The Fur-Bearers received a call this week: Global News heard from a woman who says she saw the BC Conservation Officer Service dumping a bear carcass at a landfill site in Mission, BC.
We spoke with Global, noting that we don’t know the context for what happened and that this is currently the standard disposal method for the COS, and focused on the questions we’d ask: what lead up to the bear being killed? If a conflict situation was bad enough to warrant killing a bear, did they issue a ticket, too? Was a necropsy performed prior to dumping the carcass? Could any euthanasia drugs still be present – and as such leak into the ecosystem through scavenging or decomposition?
The televisioncoverage focused primarily on the fact that the carcass was dumped, and that seeing this occur was upsetting to at least one resident. The dumping of the carcass certainly is an upsetting thing to see; but it is the ancillary issue. The primary issue is how the conservation officer ended up with a dead bear to begin with.
A primary driver for what leads to the killing of bears is what is often called “habituation.” This is a blanket term that is somewhat subjective and not always accurate. But the general principle is that bears will find their way into anthropogenic (human created) food sources like unsecure garbage or compost, tantalizing attractants like unclean barbecues or dog food, and so on. At that point, some will argue (which we don’t agree with) these bears will become a risk to people and need to be killed.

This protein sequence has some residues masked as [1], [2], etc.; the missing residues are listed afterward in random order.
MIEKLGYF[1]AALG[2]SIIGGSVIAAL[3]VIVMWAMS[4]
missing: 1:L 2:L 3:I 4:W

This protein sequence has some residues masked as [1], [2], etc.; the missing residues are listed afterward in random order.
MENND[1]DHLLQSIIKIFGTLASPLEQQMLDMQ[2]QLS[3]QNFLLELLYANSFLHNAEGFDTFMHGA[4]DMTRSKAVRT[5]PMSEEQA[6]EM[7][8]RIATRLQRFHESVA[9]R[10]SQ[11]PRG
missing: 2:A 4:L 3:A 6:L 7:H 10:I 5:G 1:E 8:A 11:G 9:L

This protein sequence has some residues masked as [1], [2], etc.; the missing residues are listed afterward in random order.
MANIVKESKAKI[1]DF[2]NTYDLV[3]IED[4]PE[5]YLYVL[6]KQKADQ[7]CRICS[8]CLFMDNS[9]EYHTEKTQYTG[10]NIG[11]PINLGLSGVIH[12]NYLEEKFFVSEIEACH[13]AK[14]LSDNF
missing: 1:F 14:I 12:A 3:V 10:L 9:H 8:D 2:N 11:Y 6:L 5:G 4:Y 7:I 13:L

The City of Mission, who wasn’t contacted as part of Global’s coverage, has worked extensively to promote co-existence methods to residents. They have a by-law making it illegal to not clean attractants, they have their literature that volunteers and staff distribute to homes and businesses, and their waste management calendar has co-existence and attractant management information on it.
It is sad that this bear’s carcass was dumped. It is even more sad that, very likely, the actions of humans led to a bear being killed in the first place. Please speak with your friends, family, neighbours, and social media circles about the importance of co-existing with bears and practicing sound waste management practices.
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